Steve Williams: Same as He Ever Was
By Conor Nagle under Tiger Woods

There's no escaping Wei: the photo from that accompanied Donegan's piece in the Guardian.

Take a deep breath, folks, I’m about to attempt something entirely unprecedented in the history of the interwebs. I’m going to aggregate myself. Here, in it’s entirety, is an article I wrote earlier on for my other, less highly strung, employer, a great new Irish sports website by the name of The Score. (If Stephanie can see other websites, why cant I? We were never exclusive.)

Adam Scott’s win at Firestone was billed as an emotional triumph for his new caddy, but as the pettiness of the New Zealander’s post-round interview reminded us, Steve Williams remains less a golfing hero than the lesser of two evils.

THE LURE OF Schadenfreude is seductive and, more often than not, too powerful to ignore. If you need proof, take a look at today’s coverage of the WGC-Bridgestone Invitational.

When Adam Scott’s 65th shot of yesterday’s final round found the bottom of the cup, it didn’t just cap an extraordinary return to form for the young Australian, it also succeeded in adding a final, gratuitous flourish to a story the golfing media had been just dying to cover: Steve Williams’ first victory without Tiger Woods.

If the world’s most powerful sporting institutions were to form a United Nations-style collective, the PGA Tour would be its People’s Republic of China, a wealthy and secretive outlier with a creative attitude to freedom of speech and censorship.

A body that keeps its scandals behind closed doors and its press corps on an extremely tight leash, the Tour has policed coverage of the Tiger Woods scandal to the point where the mainstream press has been forced to develop a coded language for discussion of the fallen World Number One.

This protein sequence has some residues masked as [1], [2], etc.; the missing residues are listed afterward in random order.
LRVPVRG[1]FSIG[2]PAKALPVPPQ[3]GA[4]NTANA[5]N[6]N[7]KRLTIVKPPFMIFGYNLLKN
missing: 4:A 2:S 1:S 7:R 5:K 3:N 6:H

Oblique references to the golfer’s “difficult personal life” shroud details of his extramarital affairs, qualified nods in the direction of “blood spinning” hint at suspected use of performance enhancing drugs. The enormous elephant in the room remains unacknowledged, if never far from everyone’s mind.

Efficient though this dynamic has been in ensuring that the game’s biggest draw remains protected, it has also guaranteed the persistence of a nearly insatiable appetite for Tiger-related intrigue among those who cover the game week-to-week. Sharpened by latent resentment of the organisation’s claustrophobic management of its golden ticket, and frustration at said ticket’s increasingly jovial inscrutability, the knives remain out for the 14-time major winner.

It was for this reason, then, that the dramatic possibilities of a Woods-Scott pairing, either at Firestone or at this week’s USPGA Championship, had been salivated over nearly as long as news of Woods’ split with Williams had been public knowledge. But when Tiger’s long-awaited return to competitive golf died amidst a flurry of ballooned drives and lipped-out putts, the only outcome that left any room for narrative embellishment was one that included Scott walking away with a trophy.

And so the scene was set for the public rehabilitation of Steve Williams.

Like a defector being met at the border, Williams was offered clemency for his past crimes in exchange for information about his former employer.

“All is forgiven, Steve! Now, where are the bodies?”

Yes, he smiled occasionally; yes, he left his bib on after the round (this was mentioned to me several times yesterday evening as putative proof of the his new personality, for some reason); and yes, he’s clearly been a good influence on Adam Scott; but the ease with which he segued from fist-pumping and hugging on the 18th green into a merciless demolition of his former employer told us all we needed to know about Steve Williams.

The reflexive victimhood, the narcissism and the vulgarity are all still very much intact, no matter how hard the Schadenfreude tempts you to declare otherwise.”

Conor Nagle

— reproduced with permission from